Dead ends @_helenasmith
By Helena Smith
Dead ends can be hard to predict, after all, you wouldn’t be moving in a certain way if you didn’t believe it could be fruitful. And recently I’ve been visualising strategy as a sort of maze game. You obviously don’t know where the dead ends are and sometime you will have to get the whole way down the path to find out. But with using De Bono’s six hat thinking a little more religiously, I am getting better at predicting where the dead ends will be. Red hat is my least favourite hat (the hat that makes you ask what’s your gut telling you?) and you put this hat on whilst trusting in yourself that you can determine whether the message your idea is communicating is believable or not.
Harnessing my habit of avoiding the red hat, or rather not giving it enough stage time has seemed to really open a door of progress for me. As with most of the things I learn at SCA, it’s a steady progress but a sure one. Taking five minutes in the morning to really give myself time to acknowledge how I’m feeling each day has allowed me to recognise the small victories. I scamped over the weekend and found myself sort of instinctively choosing ideas that felt more believable. I then noticed when I went back over my scamps my ideas, that for one I was happy with more than usual. Second, that when I re-thought over some of the scribbly drawings I’d made I was coming to less dead ends.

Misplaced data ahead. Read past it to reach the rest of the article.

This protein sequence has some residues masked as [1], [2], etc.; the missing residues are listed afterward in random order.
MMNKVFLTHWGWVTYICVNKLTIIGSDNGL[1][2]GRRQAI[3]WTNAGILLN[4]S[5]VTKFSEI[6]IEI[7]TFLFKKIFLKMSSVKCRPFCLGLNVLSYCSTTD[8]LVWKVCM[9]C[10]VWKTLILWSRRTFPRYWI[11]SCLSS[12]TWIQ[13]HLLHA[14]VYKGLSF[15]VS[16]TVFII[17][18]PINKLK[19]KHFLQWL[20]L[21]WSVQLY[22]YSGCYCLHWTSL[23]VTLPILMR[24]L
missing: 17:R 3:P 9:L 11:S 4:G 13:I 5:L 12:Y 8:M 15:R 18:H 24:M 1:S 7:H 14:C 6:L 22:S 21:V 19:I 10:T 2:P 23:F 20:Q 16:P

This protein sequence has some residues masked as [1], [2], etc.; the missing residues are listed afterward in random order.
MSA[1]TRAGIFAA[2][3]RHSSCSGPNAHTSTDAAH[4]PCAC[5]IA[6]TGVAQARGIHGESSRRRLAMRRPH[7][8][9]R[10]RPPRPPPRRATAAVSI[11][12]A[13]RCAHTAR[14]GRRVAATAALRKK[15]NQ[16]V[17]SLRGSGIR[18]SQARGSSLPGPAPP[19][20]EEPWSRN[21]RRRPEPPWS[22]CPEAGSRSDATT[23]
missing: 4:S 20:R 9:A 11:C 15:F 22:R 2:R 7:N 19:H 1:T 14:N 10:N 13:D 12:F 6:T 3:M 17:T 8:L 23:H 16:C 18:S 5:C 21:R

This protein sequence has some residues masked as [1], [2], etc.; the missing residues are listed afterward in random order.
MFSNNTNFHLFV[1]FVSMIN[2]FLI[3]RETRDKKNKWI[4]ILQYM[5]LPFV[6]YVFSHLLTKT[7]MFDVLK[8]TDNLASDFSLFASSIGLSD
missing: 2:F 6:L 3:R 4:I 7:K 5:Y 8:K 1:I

It got me wondering as to why it’s taken me so long to ask myself the obvious question when I’m creating ideas in order to communicate with people, ‘does this feel genuine?’. Why hadn’t I trusted myself to make this judgement? I’m a person?
Before I came to SCA, my Dad who loves using personality testing on his employees to help him create a successful workplace, suggested it would interesting for me to take one. And as I’m always keen to find out more about myself, be it good or bad, sometimes satisfying and sometimes painful, I jumped at the chance.
This particular type of testing uses for archetypes, wind, water, earth and fire. Without going into too much detail, your general understanding of what the elements stand for is basically translated across into personality traits. I came out as mostly water. The water archetype is defined by his/her desire to ensure they do right by the many. Afraid of confrontation they do everything in the power to satisfy the many.
I remember thinking, “for God’s sake basically, the wimpy one”. I know that’s a little harsh on myself but I know it to be true of myself which kind of explains on some level my reluctance to engage my own opinion or gut feeling about something. So, this reflective moment I had about how using my gut more has improved the idea’s I pursue was a good moment. And with the archetype system, one of the obvious benefits about doing it is that you can acknowledge your weaknesses and aim to employ traits your lacking from other’s. For example, as you’d expect Fire’s are prone to pushing their way to the point of aggravating other people. I don’t think I want to be a full fire, but knowing I’m using my cut more, I confident embers are sparking.